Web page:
Claire Kreuger takes several approaches towards incorporating Treaty Education into her classrooms. To start, she is sure to include a map of Saskatchewan that shows the Treaty land on which her school is located. Treaty maps were discussed in seminar last week and I think that this is a great way for teachers to incorporate this curriculum without making lessons that are labeled as being “Treaty Education”. Treaty Education should be in all education and this is one way of doing this. In her interview with Mike, Claire expresses how educators teach students through what they do and do not talk about. Through our silence on Indigenous subjects over the years, we have then taught students that this history is not important. Instead, what Claire comments that we should be doing, we should be sharing with students the benefits and responsibilities of sharing this land, Treaty land.

It is easy to build on the importance of Treaty Education when students begin to become familiar with it in younger years. Claire, for example, begins by getting Grade 3 students to consider what it means to be a Treaty person. This is something some high school students may have never considered and might be a good starting place for any age. Once these initial ideas have been set in place, educators can then begin to build on students’ thinking to help them understand that we are all Treaty people and just how that affects our relationships with the land, other beings, and one another.

As Dwayne Donald also expressed, Treaty history is our history and it is significant to honour the Treaties that we have. While Treaty Education might seem like it is a big topic to cover while maintaining respect for the culture, there are people such as Claire and Dwayne to help educators learn about these topics themselves so that they will be able to go forward to teach their students these important lessons. “Decolonization can only occur when we address this history” Dwayne tells us. We must try to work backwards to bring this history into our present and our future. This is important history. This is Canadian history. Treaty Education cannot be pushed aside and forgotten.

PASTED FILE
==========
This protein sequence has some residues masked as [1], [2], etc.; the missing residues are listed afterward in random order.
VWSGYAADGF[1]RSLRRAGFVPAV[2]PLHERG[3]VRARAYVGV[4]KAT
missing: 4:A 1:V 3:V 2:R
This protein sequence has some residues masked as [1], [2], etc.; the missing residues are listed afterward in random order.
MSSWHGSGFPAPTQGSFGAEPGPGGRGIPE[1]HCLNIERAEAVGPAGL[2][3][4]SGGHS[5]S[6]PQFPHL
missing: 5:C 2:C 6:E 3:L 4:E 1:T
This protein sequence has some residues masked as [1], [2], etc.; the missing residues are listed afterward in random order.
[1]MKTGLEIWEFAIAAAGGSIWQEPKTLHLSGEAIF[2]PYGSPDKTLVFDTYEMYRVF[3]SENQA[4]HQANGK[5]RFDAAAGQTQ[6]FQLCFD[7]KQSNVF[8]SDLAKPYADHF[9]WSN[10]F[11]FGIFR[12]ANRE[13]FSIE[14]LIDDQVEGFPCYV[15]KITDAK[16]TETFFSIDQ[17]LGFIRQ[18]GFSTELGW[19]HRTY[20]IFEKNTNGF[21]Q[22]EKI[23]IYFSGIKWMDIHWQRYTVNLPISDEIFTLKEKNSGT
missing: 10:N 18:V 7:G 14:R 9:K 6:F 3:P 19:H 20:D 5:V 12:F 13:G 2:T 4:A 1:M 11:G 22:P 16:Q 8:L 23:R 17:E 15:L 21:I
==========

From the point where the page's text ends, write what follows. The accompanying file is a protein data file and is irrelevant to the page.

Place Based Learning

Students have a strong connection to nature and the world that fades if they do not have opportunities to get out and continue to develop their relationship with it. This is the importance of place-based education. Kellert’s article on place-based education comments on the importance of this learning in all areas of their development. There is emphasis on the decolonization of the land in order to connect with it. Connections can also be made through “restorying” the land, which is something we have discussed in my Environmental Education class in relation to David Abrams (For some of the work he has done, check out this website).The Kellert article agrees in the sense that it describes how to decolonize land, we must “identitfy, recover, and create material spaces and places that teach us how to live well in our total environments” (74). While in this article, this act of creating new spaces is called reinhabitation, Abrams describes this as restorying.